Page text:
After Sen. Dean Heller voted earlier this month to continue tax breaks for oil companies—who reported profits of many billions last year while gas prices climb above $4—some environmental groups were quick to point out Heller’s campaign contributors within the oil industry.
A statement following the vote from the Nevada Conservation League noted, “[A]fter accepting $80,750 from the oil industry, it should come as no surprise that Senator Heller would vote to protect the profits of his loyal campaign contributors.” The number, according to Opensecrets.org, was actually $89,750, but it fails to explain Heller’s vote. Heller received far less from the industry than several other politicians perceived as less friendly to big oil. (Though his environmental voting score is still a miserable 4 out of 100, as tallied by the League of Conservation Voters’ National Environmental Scorecard.)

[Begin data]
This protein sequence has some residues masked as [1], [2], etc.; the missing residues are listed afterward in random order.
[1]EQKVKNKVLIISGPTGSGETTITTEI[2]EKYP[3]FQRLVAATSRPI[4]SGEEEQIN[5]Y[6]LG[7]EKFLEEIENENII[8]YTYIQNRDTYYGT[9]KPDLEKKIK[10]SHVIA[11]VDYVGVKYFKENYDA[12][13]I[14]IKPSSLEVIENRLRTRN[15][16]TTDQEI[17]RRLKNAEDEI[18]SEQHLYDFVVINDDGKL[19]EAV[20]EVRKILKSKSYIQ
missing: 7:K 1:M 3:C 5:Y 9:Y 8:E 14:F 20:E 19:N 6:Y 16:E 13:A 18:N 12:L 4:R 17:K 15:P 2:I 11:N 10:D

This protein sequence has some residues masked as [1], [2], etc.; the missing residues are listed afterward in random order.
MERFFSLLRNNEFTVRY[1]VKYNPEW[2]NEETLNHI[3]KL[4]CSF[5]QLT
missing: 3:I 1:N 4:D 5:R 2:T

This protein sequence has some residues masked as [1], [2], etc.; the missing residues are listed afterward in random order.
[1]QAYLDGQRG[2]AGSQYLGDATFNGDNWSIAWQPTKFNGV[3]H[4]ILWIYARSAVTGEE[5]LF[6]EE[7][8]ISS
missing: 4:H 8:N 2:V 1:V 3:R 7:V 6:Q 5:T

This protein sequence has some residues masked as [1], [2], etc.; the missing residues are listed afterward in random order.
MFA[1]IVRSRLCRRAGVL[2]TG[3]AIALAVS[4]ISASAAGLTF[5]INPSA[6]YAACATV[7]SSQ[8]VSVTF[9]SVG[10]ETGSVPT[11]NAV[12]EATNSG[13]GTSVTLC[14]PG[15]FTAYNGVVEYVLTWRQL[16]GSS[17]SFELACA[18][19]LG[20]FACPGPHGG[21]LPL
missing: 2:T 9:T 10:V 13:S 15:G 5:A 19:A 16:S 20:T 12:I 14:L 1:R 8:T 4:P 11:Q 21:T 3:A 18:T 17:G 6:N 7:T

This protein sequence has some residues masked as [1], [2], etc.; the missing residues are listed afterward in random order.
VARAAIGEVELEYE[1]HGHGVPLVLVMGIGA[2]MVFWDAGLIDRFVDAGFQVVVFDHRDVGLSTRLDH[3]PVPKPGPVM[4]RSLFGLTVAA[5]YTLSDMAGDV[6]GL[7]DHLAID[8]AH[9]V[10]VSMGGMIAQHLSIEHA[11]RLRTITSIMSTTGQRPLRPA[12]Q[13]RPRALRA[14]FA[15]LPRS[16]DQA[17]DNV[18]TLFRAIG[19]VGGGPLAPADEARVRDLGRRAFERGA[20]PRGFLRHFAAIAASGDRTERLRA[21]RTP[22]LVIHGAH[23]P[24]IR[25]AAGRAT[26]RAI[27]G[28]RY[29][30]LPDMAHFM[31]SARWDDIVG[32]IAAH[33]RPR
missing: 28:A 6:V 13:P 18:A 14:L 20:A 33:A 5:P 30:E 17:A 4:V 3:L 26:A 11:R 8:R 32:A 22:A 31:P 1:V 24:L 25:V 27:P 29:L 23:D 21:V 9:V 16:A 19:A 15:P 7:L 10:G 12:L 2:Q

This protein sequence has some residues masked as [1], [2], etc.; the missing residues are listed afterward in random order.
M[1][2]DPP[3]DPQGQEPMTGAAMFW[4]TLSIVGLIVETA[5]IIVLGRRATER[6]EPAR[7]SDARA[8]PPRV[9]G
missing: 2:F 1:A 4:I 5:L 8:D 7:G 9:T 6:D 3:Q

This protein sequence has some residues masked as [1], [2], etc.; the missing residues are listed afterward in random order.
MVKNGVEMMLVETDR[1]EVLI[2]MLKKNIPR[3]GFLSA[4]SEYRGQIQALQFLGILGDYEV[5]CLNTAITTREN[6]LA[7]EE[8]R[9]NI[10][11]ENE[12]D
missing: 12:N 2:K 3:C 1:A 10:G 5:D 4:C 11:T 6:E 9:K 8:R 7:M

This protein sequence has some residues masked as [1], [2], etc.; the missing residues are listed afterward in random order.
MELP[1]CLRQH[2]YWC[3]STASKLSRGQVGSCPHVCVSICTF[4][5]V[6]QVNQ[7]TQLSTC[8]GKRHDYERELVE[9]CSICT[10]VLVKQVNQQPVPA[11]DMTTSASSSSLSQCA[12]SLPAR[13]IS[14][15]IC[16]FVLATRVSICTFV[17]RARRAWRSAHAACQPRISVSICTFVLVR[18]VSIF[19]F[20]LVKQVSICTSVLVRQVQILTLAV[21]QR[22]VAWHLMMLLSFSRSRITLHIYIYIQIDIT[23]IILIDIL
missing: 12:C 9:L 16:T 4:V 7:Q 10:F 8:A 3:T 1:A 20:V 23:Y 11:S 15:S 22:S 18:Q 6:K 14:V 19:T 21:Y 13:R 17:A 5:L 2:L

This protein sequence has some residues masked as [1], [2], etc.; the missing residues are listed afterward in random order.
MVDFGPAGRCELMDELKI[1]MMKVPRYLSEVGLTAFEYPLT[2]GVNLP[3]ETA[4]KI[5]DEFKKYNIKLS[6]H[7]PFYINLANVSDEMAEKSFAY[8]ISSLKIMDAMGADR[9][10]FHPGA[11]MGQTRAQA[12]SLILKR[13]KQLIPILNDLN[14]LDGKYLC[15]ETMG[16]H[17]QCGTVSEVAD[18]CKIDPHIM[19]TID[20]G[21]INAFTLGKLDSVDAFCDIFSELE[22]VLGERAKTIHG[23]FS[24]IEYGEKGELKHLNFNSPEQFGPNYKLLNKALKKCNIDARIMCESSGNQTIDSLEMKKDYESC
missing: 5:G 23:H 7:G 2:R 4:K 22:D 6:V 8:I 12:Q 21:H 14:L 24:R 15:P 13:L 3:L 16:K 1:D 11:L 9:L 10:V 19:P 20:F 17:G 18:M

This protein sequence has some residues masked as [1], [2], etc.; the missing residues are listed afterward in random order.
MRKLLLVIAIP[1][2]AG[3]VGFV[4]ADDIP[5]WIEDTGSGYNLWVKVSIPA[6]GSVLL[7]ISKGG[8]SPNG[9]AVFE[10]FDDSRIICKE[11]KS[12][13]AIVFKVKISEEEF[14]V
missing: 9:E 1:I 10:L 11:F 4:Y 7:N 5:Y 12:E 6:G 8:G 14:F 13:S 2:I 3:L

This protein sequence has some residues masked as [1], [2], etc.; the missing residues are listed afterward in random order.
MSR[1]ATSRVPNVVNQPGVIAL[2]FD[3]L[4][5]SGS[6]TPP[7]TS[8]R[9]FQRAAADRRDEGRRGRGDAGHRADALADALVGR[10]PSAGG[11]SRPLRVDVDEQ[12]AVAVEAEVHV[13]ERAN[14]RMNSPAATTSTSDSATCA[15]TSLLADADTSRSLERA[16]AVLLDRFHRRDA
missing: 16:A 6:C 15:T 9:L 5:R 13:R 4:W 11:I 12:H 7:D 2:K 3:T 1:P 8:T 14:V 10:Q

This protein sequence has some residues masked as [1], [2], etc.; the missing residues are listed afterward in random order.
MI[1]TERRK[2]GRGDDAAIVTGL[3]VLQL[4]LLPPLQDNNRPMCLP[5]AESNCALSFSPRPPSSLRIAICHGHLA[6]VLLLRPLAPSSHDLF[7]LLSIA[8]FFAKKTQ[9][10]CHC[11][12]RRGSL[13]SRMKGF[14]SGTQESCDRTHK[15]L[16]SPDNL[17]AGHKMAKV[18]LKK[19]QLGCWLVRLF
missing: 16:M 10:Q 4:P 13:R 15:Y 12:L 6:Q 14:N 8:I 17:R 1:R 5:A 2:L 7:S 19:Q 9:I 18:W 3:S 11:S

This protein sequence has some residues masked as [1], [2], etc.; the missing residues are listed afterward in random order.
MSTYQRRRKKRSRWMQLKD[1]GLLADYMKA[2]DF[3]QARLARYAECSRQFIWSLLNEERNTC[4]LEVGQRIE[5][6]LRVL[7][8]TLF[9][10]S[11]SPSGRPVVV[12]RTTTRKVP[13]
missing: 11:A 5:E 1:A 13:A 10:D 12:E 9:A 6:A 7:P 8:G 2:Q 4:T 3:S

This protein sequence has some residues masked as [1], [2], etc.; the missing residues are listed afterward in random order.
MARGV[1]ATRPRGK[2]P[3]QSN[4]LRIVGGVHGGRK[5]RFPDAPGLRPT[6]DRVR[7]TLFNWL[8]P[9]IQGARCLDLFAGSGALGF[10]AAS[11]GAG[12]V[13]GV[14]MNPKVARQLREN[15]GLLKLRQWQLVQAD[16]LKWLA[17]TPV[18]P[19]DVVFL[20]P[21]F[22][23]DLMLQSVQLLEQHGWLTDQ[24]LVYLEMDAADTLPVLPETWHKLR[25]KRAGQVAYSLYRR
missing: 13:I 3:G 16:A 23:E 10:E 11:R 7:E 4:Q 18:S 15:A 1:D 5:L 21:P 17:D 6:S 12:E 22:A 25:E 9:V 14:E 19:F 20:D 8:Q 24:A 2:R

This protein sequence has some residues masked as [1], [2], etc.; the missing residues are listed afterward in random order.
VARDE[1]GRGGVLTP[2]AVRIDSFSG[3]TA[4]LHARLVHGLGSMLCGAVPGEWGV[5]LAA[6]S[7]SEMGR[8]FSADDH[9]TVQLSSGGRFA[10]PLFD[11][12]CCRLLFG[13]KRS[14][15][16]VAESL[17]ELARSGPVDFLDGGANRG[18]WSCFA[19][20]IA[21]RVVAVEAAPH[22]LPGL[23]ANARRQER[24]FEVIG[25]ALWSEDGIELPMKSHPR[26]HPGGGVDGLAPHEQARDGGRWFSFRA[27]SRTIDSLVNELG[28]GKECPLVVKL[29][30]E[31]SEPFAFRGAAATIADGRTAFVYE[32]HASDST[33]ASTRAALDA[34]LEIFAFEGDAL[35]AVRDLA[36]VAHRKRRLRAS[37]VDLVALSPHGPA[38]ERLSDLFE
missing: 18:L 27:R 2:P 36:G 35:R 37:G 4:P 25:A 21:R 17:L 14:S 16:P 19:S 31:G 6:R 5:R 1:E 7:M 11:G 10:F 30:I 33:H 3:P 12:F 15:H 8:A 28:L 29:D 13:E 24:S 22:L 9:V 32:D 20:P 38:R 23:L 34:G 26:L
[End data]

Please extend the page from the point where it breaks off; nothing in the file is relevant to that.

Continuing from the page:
Sen. Harry Reid, for instance, who voted to repeal tax breaks to oil companies, has received $351,386 from oil and gas companies throughout his—notably longer—career. Also from Opensecrets.org: President Obama received $978,201; Hillary Clinton $546,452; John Kerry $416,640; and Al Gore accepted $168,039.
So why would Heller vote to continue tax breaks for oil companies—a move some estimate could have reduced the nation’s budget deficit by $20 billion? He told the Las Vegas Sun, “I don’t think that will lower the price of gasoline at the pumps.”
BP, Chevron, ConocoPhillips, ExxonMobil, and Shell Oil alone receive a combined $2 billion a year in tax breaks. They also earned more than $31 billion in profits in just the first three months of 2011. An NBC/Wall Street Journal poll in February showed 74 percent of voters supported eliminating tax breaks to oil companies.